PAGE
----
While sprinting and conditioning may seem similar, they are two different modes of training that are done to achieve two different goals. When sprinting, the goal is to maximize acceleration and top-end speed capabilities by rapidly producing and putting force into the ground. This is also known as an athletes Rate of Force Development (RFD). When conditioning, the goal is generally to increase maximal aerobic capacity. Knowing the difference between these two modes of training can make or break an athletes development in regards to improving their sprint speed and performance. In this blog, I will discuss the key differences between sprinting and conditioning.
When going into a sprinting session, an athlete should typically expect to go through several movement preparatory drills, technique drills and then about 4-10 total max effort sprints depending on distance. Now, the key for this sprint session to not turn into a conditioning session is the rest times that are placed between each sprint. A good rule of thumb is to rest at least 1 minute for every 10 yards that is sprinted. For example, if an athlete runs a 20 yard max effort sprint, then his/her rest time would be a minimum 2 minutes.
As I said before, sprinting requires an athlete to rapidly and repeatedly produce force, making sprinting a highly neural activity (nervous system focus). Highly neural activities require longer rest periods to ensure that the athlete is adequately recovered to perform their next sprint. If the athlete does not abide by the rest periods, they will not be optimizing their sprint work since they will not be adequately recovering sprint to sprint in order to reproduce maximal sprinting speeds. In order to get FAST, you need to TRAIN FAST.
Now, when going into a conditioning session an athlete can expect a variety of things. An aerobic conditioning session could consist of long distance running, tempo running, interval training or high intensity interval training (HIIT). While all these methods have their time and place, the training mode that is most relevant to our situation is HIIT. A sprinting session can quickly turn into a HIIT session if the rest times for the sprints are not followed correctly. With that being said, a HIIT training session, that uses high-intensity exercise bouts with brief recovery periods. An example, would be performing a 400m run with a work to rest ratio of 1:5. So, say the athlete runs the 400m in 60 seconds. This would make the rest period 300 seconds or 5 min.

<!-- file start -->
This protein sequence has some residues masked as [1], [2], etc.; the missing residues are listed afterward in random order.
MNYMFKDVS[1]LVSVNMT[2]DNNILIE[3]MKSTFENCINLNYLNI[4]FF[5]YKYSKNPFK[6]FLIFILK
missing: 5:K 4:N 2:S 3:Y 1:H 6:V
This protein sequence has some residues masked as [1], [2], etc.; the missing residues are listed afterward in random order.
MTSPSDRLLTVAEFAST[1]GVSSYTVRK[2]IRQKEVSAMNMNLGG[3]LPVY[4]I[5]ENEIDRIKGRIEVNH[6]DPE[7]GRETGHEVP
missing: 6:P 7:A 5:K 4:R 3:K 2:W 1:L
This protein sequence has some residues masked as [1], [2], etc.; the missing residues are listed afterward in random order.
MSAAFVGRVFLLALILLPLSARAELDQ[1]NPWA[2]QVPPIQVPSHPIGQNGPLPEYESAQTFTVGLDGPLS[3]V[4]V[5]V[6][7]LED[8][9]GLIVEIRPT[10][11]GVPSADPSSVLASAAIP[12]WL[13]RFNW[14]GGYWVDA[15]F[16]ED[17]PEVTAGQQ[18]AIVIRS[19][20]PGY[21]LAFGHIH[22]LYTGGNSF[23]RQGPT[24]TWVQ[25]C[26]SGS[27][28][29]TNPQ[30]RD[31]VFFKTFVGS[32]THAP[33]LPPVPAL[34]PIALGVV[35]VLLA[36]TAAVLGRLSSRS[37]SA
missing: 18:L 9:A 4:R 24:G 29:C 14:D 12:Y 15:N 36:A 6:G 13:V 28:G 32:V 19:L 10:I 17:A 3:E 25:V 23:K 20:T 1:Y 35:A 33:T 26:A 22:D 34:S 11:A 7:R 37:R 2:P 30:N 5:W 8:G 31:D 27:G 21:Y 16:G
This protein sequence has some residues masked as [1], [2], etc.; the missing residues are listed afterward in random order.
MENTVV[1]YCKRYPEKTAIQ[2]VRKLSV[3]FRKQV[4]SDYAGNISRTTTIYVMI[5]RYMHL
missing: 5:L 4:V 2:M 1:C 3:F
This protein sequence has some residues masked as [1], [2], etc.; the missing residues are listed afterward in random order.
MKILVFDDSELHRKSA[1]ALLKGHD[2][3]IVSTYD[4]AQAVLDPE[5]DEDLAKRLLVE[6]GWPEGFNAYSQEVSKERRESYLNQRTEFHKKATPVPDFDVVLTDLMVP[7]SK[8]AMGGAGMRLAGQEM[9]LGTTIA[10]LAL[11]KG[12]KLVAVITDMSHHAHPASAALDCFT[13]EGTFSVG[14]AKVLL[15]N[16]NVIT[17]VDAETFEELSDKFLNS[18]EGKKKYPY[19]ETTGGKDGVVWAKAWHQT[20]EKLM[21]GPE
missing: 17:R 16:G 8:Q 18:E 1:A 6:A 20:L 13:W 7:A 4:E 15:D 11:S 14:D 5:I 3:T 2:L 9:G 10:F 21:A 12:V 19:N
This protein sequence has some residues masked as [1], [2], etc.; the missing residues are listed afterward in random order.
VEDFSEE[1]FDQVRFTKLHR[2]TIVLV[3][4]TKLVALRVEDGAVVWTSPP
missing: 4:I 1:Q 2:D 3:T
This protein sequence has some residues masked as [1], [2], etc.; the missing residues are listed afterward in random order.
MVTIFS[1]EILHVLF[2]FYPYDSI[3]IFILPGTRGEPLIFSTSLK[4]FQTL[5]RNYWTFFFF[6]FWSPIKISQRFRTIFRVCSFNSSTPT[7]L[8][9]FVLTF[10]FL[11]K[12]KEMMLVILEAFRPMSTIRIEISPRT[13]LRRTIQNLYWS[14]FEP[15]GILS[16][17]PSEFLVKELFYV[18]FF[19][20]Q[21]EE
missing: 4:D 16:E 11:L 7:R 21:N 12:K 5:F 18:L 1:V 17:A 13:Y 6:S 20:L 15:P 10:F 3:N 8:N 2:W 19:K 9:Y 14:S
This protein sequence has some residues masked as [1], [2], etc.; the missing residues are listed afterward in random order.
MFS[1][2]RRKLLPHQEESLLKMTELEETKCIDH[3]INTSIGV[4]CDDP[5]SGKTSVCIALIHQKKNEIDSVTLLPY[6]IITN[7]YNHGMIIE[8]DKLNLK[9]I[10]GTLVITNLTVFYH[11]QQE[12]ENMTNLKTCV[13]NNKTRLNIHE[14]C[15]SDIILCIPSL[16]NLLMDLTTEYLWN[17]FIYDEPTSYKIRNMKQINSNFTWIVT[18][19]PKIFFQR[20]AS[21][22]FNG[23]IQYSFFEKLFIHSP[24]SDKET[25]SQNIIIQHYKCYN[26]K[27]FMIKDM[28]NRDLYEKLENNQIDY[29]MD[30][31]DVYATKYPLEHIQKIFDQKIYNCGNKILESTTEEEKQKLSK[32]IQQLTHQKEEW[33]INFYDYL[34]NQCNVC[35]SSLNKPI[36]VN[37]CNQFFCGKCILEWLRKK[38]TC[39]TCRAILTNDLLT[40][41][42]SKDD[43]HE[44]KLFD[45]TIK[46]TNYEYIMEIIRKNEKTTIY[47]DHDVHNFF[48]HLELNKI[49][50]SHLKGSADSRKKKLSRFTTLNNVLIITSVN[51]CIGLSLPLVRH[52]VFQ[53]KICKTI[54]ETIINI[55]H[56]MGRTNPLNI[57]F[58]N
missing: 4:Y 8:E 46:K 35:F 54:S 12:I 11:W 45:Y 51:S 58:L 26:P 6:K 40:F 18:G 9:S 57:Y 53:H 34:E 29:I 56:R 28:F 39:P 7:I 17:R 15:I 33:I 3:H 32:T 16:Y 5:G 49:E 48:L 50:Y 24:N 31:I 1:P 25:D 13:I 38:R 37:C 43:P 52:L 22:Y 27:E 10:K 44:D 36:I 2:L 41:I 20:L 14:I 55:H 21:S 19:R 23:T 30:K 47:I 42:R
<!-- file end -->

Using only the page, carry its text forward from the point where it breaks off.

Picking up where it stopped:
Now, you may be asking yourself, I thought that athletes needed to rest longer while sprinting and not conditioning? That’s a fair question but the answer lies in the work to rest ratios. As was just mentioned the work to rest ratio for HIIT is 1:5. Now, let’s use the 20 yard sprint example from the previous paragraph. Let’s say an athlete runs this 20 yard sprint in 3 seconds. With the previous recommendation, of 1 minute per 10 yards of sprint that would be 120 seconds or 2 minutes. To figure out this work to rest ratio I would divide 120 by 3 and that would give me 40. The work to rest ratio is 1:40 for the 20 yard sprint, which is much greater than the 1:5 work to rest ratio for the 400m run.
With all of this being said there is a time and place for both of these modes of training depending on the demands of sport. If you play a sport, like soccer, lacrosse, field hockey etc, mixing both conditioning and sprinting sessions into your training could be extremely beneficial because of the constant movement throughout the game in those sports.
Overall, the key to differentiate sprinting and conditioning is the work to rest ratios that are being used. So, when sprinting be conscious of your rest periods so that you are not turning your sprint sessions into conditioning sessions.
- Coach Shawn